Tacchinardi, Niccolo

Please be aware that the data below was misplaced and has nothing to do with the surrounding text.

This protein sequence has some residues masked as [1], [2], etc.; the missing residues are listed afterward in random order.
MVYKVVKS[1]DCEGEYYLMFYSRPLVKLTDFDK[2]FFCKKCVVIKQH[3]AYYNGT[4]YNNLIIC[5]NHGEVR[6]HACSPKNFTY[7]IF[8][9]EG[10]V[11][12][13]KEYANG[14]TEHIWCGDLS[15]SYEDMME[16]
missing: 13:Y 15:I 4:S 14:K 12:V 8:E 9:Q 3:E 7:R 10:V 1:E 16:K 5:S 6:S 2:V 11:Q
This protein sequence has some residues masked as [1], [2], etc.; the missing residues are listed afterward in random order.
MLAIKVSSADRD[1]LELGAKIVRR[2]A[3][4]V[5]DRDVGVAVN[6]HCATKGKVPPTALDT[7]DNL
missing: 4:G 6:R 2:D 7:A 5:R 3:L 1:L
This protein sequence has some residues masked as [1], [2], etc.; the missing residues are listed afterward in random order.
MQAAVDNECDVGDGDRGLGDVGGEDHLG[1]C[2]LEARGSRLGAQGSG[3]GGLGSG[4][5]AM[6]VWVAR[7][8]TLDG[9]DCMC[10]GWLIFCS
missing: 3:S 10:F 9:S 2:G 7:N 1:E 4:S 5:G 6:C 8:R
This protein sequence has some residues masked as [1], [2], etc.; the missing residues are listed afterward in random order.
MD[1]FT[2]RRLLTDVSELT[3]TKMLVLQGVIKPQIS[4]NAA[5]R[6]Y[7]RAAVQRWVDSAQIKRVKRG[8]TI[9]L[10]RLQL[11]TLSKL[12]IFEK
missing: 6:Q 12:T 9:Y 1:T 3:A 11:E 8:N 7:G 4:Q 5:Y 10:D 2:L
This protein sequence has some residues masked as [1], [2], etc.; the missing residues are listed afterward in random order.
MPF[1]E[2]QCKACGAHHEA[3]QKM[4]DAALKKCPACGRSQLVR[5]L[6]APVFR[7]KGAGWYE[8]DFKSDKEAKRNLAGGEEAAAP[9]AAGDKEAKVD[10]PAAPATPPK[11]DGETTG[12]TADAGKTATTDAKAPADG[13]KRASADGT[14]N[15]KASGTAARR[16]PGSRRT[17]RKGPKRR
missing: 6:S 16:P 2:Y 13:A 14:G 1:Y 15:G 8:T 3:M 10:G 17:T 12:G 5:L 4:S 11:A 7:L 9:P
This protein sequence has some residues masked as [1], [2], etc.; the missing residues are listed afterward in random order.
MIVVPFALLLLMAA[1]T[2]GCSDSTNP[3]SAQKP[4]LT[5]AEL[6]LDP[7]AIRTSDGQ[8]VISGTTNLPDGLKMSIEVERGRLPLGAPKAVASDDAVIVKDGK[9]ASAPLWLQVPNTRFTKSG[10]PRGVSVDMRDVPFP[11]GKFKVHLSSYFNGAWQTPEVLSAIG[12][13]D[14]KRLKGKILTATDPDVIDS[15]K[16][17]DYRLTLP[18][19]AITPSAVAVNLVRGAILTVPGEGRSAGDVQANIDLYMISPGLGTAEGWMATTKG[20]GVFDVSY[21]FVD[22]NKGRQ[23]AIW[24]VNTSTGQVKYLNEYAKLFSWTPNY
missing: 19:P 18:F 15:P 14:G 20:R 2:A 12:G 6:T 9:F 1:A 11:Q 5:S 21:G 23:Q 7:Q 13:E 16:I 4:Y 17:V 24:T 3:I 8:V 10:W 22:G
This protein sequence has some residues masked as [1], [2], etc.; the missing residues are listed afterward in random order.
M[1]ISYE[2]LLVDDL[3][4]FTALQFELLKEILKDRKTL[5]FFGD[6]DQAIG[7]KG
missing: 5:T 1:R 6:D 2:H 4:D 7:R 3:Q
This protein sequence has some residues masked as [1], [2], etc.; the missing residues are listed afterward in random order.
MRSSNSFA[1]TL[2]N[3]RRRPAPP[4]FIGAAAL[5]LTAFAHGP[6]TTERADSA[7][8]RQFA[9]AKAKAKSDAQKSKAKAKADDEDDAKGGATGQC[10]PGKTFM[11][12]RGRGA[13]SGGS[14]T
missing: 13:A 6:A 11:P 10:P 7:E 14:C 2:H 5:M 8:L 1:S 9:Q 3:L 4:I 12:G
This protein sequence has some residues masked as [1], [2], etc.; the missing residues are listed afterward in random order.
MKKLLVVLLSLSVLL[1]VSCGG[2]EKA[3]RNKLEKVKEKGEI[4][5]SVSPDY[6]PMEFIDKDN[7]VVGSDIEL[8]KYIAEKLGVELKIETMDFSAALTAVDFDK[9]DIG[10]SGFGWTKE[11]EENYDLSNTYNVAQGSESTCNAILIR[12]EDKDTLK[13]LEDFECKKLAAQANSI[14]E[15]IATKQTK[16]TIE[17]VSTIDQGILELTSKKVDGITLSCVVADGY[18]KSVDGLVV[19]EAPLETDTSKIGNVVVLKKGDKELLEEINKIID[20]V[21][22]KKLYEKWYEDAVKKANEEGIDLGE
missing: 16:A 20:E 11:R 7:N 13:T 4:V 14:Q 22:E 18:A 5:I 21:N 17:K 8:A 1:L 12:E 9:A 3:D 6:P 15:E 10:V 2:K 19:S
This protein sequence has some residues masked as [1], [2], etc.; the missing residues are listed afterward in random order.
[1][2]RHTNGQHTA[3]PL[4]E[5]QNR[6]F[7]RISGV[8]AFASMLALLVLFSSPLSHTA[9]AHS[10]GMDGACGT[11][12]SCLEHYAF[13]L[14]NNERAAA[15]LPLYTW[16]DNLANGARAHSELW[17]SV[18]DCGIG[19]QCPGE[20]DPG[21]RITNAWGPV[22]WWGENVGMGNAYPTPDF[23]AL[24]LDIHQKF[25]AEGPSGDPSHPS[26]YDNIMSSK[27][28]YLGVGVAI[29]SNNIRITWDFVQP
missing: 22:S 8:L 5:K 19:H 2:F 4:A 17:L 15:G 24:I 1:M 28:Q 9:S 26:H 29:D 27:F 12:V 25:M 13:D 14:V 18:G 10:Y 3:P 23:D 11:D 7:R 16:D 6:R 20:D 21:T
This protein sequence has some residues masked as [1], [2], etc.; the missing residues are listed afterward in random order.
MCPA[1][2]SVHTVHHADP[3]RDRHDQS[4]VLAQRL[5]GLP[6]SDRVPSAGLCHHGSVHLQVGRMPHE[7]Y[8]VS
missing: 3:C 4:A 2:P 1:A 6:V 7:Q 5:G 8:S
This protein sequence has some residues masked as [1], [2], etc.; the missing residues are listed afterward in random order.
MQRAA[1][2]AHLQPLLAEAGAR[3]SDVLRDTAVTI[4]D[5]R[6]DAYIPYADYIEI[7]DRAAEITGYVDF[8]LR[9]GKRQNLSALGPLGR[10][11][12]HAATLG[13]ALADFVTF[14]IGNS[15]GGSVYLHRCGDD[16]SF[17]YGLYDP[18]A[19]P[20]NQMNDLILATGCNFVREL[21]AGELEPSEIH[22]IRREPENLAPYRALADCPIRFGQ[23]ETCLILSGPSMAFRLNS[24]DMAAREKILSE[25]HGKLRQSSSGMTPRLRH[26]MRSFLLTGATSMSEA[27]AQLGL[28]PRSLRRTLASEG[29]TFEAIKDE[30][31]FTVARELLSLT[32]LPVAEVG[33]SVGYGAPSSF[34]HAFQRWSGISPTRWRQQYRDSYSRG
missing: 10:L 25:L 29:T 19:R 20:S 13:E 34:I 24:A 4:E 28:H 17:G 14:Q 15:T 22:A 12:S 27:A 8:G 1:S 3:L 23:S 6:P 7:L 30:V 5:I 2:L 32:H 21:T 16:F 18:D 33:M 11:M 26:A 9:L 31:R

Italian singer, whose wonderful tenor voice brought him success in spite of his hunchbacked and almost repulsive appearance. He was born in Florence, and spent the first years of his life in preparing to enter the church, but yielded to his artistic impulses and began to study painting and sculpture, taking up singing and violin-playing when he was about eleven years old. When he was seventeen he began to play violin in a Florentine theatre, but at the end of five years there his voice had greatly developed, and he began to sing. In 1804 he made his debut in Livorno and Pisa; then sang in Florence and Venice, and during 1805 at La Scala in Milan. He sang in Rome with great success, and while there made the acquaintance of Canova, who modeled a bust of him. From 1811 to 1814 he sang at the Italian Opera in Paris; then returned to Italy, where he was appointed chief singer to the Grand Duke of Tuscany, with permission to travel. In 1831 he retired from the stage to his country home near Florence and devoted himself to teaching. At his country home he had a small theatre in which he trained his students, thus accustoming them to the surroundings of the stage. He wrote exercises and a small book, entitled Del' Opera in Musica sul Teatro Italiano, e de' suoi difetti.